Sunday, January 16, 2011

Incline and Hear (Psalm 40:1-11)

It can be easy for us to forget that the Psalms were first intended for worship settings. Since we don't have kings, for example, we might overlook that some psalms are intended for crowning ceremonies. And since we have our own liturgies for celebrating the New Year, we may miss that some psalms were used in the worship services for a new year in the Hebrew calendar.

And sometimes, because we focus so much on worship being uplifting or upbeat, we miss that some of the psalms that express sadness, misery or even feelings of abandonment were not just devotional poems but songs that the people sang in worship. They would remind themselves of their down times as a people and how God rescued them, and they also might reassure people who were in some down times of their own that God would not desert them.

This passage from Psalm 40 hints at some of those kinds of feelings -- verses 12 through 17 give them in more detail -- as well as the response of the singer. A lot of the words and phrases would bring images to the minds of the people of Israel, just as a modern songwriter would include phrases from Scripture to call different Biblical stories to our minds.

When the Psalmist says that the Lord "inclined to me and heard my cry," it would be a dense ancient Israelite indeed who wasn't reminded of God's actions at the beginning of the book of Exodus. The people cried out in their slavery, and God heard their cry. In fact, that was the beginning of the message he wanted Moses to bring to the people: "I have heard their cries."

The "miry bog," or "clay" in some translations, would also remind them of their labor in the brick pits, as they stepped up and down endlessly to churn the straw into the clay mud that would be dried to make bricks that built Pharaoh's cities. The first steps would be hard, but not impossible. The thousandth step would be tiring. The ten thousandth step would be exhausting, if for no other reason than you knew that even when you finished for the day, you would be on the same stairmaster to nowhere from sunup to sundown tomorrow.

I think the kind of weariness that comes from endless small burdens is probably more common in life than the huge burdens that may come from tragedies. Many of us haven't suffered a lot of single smashing blows in our lives, or we may have found that if we have, after time the burden is not as great as it was right after the hit happened. But we all know what it's like to have the steady drip drip drip of one more thing getin' laid on the pile. Something not so bad by itself, but when combined with the forty others that we're already handling it's another push towards exhaustion -- maybe not physically, but certainly spiritually or emotionally.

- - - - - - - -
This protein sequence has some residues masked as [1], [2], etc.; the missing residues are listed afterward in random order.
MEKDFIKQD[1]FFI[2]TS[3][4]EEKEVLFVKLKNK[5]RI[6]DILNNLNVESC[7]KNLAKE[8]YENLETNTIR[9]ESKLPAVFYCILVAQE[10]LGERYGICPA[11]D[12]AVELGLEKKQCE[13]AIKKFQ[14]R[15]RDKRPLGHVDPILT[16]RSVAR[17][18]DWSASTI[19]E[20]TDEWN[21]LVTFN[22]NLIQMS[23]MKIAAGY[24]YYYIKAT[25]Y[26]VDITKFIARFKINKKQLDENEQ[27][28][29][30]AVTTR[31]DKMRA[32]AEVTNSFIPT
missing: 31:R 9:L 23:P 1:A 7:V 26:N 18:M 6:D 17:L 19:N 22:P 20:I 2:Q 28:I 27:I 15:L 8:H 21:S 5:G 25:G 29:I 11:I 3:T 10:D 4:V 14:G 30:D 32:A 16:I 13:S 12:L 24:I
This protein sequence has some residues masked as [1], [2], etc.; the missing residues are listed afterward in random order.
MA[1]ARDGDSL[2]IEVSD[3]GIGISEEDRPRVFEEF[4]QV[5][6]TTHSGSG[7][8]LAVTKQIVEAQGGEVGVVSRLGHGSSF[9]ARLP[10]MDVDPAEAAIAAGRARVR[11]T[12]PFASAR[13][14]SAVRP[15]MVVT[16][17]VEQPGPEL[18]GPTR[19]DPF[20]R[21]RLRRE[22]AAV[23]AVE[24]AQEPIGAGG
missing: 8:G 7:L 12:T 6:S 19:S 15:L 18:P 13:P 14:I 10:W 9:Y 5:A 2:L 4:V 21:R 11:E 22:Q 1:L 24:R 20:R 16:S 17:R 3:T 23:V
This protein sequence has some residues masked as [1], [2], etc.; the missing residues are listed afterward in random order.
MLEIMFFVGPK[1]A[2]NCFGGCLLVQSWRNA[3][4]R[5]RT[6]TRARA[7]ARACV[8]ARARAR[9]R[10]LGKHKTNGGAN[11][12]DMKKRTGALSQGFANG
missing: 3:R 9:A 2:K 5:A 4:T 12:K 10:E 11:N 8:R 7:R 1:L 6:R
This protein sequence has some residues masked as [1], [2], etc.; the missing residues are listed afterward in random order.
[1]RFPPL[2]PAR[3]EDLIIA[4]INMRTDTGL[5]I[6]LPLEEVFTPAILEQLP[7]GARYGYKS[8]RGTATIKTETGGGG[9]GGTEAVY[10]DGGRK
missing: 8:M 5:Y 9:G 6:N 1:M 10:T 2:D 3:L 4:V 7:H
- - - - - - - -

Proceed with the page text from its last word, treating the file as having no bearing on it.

Maybe it's another task at work that you're supposed to figure out how to fix while trying to fix the others that somebody else handed off to you. Maybe it's inconsiderate treatment by family members or friends that don't mean any harm but who don't think much past themselves this time, for whatever reason. Maybe it's something else entirely or a combination, or maybe it's something going on in the world around you that weighs on your spirit even though it's happening somewhere else.

Do I wait patiently on the Lord then? Well, if by that I mean that I wait quietly or peacefully, probably not, at least not all the time. But the Hebrew word there is qavah, and it translates more closely as waiting expectantly or hopefully, as though I am waiting for something I know will happen even if I don't know when.

What exactly will happen at the end of my waiting? Well, the Lord will incline and hear my cry, lift me up from this clay and set me on rock so my steps could be firm and my journey could have a destination and a purpose.

The same way an adult kneels or stoops to hear a child's voice at their level, the Lord inclines to hear the cries of his children, and then answer their needs -- not because the Lord is somehow hard of hearing, but because when he inclines down to us we can know he is listening and what weighs upon us concerns him. And what do I do when this happens? I sing. I sing a new song.

I think about this idea in light of the holiday we Americans observe tomorrow, Martin Luther King Day. The majority of African-Americans in our country during the first half of the 20th century may not have faced racism in its ugliest and most deadly forms on a daily basis, but they did face it in the smaller forms that added up over time. Can't drink at the same water fountain. Have to sit in the balcony at the theater. Have to stand up at the back of the bus while other people sit. Have to go however many extra blocks it was to find a diner that would seat and serve you. Have to watch how you greet someone or speak to them in case they find you're being "uppity."

And yet, in the midst of that mire, Rev. King spoke of a dream of equality and respect for everyone, based on who they were instead of what they looked like. He said he believed the day of that dream was coming, whether he would see it himself or not. He waited upon the Lord, expectantly if not exactly quietly, and did so believing the Lord would come and his dream would come true, and then all of God's people would join together in singing. An old song, perhaps, but new in the fulfillment of its promise. Free at last, free at last, thank God Almighty we are free at last.

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